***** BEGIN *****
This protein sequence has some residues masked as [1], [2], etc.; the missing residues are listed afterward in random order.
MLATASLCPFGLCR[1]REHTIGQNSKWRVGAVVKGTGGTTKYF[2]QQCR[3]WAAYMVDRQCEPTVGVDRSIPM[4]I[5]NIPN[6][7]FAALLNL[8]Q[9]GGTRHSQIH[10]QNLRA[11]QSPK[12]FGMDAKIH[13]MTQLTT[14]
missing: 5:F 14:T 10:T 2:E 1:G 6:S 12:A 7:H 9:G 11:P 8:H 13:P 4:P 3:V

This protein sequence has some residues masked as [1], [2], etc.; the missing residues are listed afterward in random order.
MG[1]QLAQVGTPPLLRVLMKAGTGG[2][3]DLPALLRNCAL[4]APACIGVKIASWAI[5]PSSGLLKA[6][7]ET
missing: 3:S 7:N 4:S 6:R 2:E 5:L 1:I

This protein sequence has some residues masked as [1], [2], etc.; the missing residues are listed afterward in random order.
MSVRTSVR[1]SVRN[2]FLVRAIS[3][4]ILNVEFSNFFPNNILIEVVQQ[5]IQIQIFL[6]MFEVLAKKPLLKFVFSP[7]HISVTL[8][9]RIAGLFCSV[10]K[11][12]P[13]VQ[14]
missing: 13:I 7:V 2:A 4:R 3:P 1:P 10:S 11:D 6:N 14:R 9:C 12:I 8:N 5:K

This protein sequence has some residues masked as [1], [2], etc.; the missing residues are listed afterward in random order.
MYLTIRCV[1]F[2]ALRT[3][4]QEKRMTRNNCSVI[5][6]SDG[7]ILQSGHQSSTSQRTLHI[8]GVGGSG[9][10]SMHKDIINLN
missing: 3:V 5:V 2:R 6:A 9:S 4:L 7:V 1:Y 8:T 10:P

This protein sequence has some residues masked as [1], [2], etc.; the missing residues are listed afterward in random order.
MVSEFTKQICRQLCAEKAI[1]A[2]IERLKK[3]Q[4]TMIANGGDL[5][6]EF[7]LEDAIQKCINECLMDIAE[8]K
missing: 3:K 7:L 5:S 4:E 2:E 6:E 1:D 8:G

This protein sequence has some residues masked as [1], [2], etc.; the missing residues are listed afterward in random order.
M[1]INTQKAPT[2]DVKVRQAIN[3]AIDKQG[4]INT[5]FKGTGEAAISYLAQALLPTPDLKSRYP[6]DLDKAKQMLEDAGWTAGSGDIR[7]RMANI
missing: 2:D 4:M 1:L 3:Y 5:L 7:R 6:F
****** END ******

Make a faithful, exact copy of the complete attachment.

This protein sequence has some residues masked as [1], [2], etc.; the missing residues are listed afterward in random order.
MLATASLCPFGLCR[1]REHTIGQNSKWRVGAVVKGTGGTTKYF[2]QQCR[3]WAAYMVDRQCEPTVGVDRSIPM[4]I[5]NIPN[6][7]FAALLNL[8]Q[9]GGTRHSQIH[10]QNLRA[11]QSPK[12]FGMDAKIH[13]MTQLTT[14]
missing: 5:F 14:T 10:T 2:E 1:G 6:S 12:A 7:H 9:G 11:P 8:H 13:P 4:P 3:V

This protein sequence has some residues masked as [1], [2], etc.; the missing residues are listed afterward in random order.
MG[1]QLAQVGTPPLLRVLMKAGTGG[2][3]DLPALLRNCAL[4]APACIGVKIASWAI[5]PSSGLLKA[6][7]ET
missing: 3:S 7:N 4:S 6:R 2:E 5:L 1:I

This protein sequence has some residues masked as [1], [2], etc.; the missing residues are listed afterward in random order.
MSVRTSVR[1]SVRN[2]FLVRAIS[3][4]ILNVEFSNFFPNNILIEVVQQ[5]IQIQIFL[6]MFEVLAKKPLLKFVFSP[7]HISVTL[8][9]RIAGLFCSV[10]K[11][12]P[13]VQ[14]
missing: 13:I 7:V 2:A 4:R 3:P 1:P 10:S 11:D 6:N 14:R 9:C 12:I 8:N 5:K

This protein sequence has some residues masked as [1], [2], etc.; the missing residues are listed afterward in random order.
MYLTIRCV[1]F[2]ALRT[3][4]QEKRMTRNNCSVI[5][6]SDG[7]ILQSGHQSSTSQRTLHI[8]GVGGSG[9][10]SMHKDIINLN
missing: 3:V 5:V 2:R 6:A 9:S 4:L 7:V 1:Y 8:T 10:P

This protein sequence has some residues masked as [1], [2], etc.; the missing residues are listed afterward in random order.
MVSEFTKQICRQLCAEKAI[1]A[2]IERLKK[3]Q[4]TMIANGGDL[5][6]EF[7]LEDAIQKCINECLMDIAE[8]K
missing: 3:K 7:L 5:S 4:E 2:E 6:E 1:D 8:G

This protein sequence has some residues masked as [1], [2], etc.; the missing residues are listed afterward in random order.
M[1]INTQKAPT[2]DVKVRQAIN[3]AIDKQG[4]INT[5]FKGTGEAAISYLAQALLPTPDLKSRYP[6]DLDKAKQMLEDAGWTAGSGDIR[7]RMANI
missing: 2:D 4:M 1:L 3:Y 5:L 7:R 6:F